Goran could have been matched against his former nemesis Andre Agassi in the final but a defeat at the hands of Pat Rafter saw the Australian fourth seed tackle the Croatian wild card in the men’s final. Persistent rain, in the days before a roof was introduced to the main court, meant that the tournament had extended into a final Monday and those who packed the arena were treated to one of the best tennis matches in living memory.
Once again, we knew that Goran had the talent but could he possibly win after such a long and gruelling tournament? There were no signs of fatigue of the injury that had hampered him at the start of the year as the Croatian took the first set by six games to three. Rafter came back to level before Ivanisevic took the third by the same scoreline.
Once again, Rafter came back and with the four sets being shared and won so convincingly by each player, it was tough to identify a pattern. Perhaps, therefore, we shouldn’t have been surprised to see the final set stretch to an incredible sixteen games.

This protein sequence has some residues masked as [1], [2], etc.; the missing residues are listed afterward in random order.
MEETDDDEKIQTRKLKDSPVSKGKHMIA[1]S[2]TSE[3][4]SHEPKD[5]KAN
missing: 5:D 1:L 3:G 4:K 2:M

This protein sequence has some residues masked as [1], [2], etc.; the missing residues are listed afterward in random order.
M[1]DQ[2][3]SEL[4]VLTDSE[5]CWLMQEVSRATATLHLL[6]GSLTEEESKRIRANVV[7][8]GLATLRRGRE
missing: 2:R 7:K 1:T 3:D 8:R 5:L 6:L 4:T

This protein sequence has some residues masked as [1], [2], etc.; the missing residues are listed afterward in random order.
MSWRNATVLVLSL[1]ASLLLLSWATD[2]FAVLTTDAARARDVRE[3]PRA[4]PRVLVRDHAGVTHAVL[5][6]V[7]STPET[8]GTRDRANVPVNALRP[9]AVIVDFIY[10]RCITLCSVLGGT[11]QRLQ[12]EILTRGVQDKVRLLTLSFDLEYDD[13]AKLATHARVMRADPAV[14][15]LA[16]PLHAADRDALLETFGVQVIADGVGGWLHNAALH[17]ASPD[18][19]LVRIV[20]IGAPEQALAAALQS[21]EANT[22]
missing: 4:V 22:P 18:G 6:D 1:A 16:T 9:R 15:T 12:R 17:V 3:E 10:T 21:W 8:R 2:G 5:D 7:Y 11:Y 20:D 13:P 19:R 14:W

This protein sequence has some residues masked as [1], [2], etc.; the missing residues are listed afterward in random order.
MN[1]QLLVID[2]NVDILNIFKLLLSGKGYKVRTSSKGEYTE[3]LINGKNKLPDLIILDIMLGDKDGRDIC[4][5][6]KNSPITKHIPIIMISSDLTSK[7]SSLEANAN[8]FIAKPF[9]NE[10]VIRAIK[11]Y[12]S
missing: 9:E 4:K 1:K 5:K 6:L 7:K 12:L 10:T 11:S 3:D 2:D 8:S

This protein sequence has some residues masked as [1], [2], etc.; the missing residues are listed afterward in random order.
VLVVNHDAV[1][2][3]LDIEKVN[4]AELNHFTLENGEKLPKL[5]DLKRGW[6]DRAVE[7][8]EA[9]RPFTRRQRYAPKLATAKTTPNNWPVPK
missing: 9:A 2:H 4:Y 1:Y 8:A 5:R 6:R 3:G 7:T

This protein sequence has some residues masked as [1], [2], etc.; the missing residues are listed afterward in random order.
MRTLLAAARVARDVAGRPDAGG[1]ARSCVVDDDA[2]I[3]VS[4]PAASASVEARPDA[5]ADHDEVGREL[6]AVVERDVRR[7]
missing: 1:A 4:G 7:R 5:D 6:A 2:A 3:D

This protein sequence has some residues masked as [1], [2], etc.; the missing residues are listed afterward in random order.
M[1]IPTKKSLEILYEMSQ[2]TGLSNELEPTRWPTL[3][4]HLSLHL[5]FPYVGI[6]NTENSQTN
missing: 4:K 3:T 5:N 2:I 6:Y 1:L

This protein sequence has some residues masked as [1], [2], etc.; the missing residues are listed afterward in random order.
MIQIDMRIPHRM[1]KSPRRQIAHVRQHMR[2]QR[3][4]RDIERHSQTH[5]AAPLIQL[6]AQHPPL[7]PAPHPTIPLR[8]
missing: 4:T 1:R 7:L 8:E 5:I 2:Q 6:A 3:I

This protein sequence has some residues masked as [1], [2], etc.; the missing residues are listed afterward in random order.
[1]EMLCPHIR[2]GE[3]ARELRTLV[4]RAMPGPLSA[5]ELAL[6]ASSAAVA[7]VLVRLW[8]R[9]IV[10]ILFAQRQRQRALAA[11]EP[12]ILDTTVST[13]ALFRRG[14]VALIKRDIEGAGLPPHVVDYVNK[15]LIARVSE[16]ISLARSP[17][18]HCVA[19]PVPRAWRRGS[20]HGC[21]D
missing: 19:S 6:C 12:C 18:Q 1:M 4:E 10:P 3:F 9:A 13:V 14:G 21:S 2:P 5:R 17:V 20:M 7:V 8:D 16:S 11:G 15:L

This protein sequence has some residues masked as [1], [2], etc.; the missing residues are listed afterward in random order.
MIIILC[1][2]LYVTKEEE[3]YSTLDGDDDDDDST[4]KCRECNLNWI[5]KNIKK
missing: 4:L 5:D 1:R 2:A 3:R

With Ivanisevic leading 8-7, the final game was to prove an emotional one as the Croatian sought assistance from the Almighty and let superstition demand that he kept serving with the same ball. Finally, after four match points, Rafter returned a booming serve back into the net and Goran had won.
The emotion wasn’t over as he climbed into the crowd to embrace his father Srdjan, who had just undergone triple heart bypass surgery, before dedicating the victory to his friend and former NBA star Drazen Petrovic who had passed away in a car crash in 1993.
It’s hard to overstate just how incredible this victory was and to this day, Goran Ivanisevic is the only wild card entry to have won the men’s singles at Wimbledon. He could have retired with a respectable career but as the man himself said, nobody remembers the guys that finished second.
I was watching too many guys holding that beautiful trophy. I had this (runner-up) plate at home,
Ivanisevic told CNN.
It’s a nice plate but you don’t want to have that plate at home.
Nobody cares for second place. If you want to go back now and think of Wimbledon finalists in the past 15 years, to be honest, I have no idea.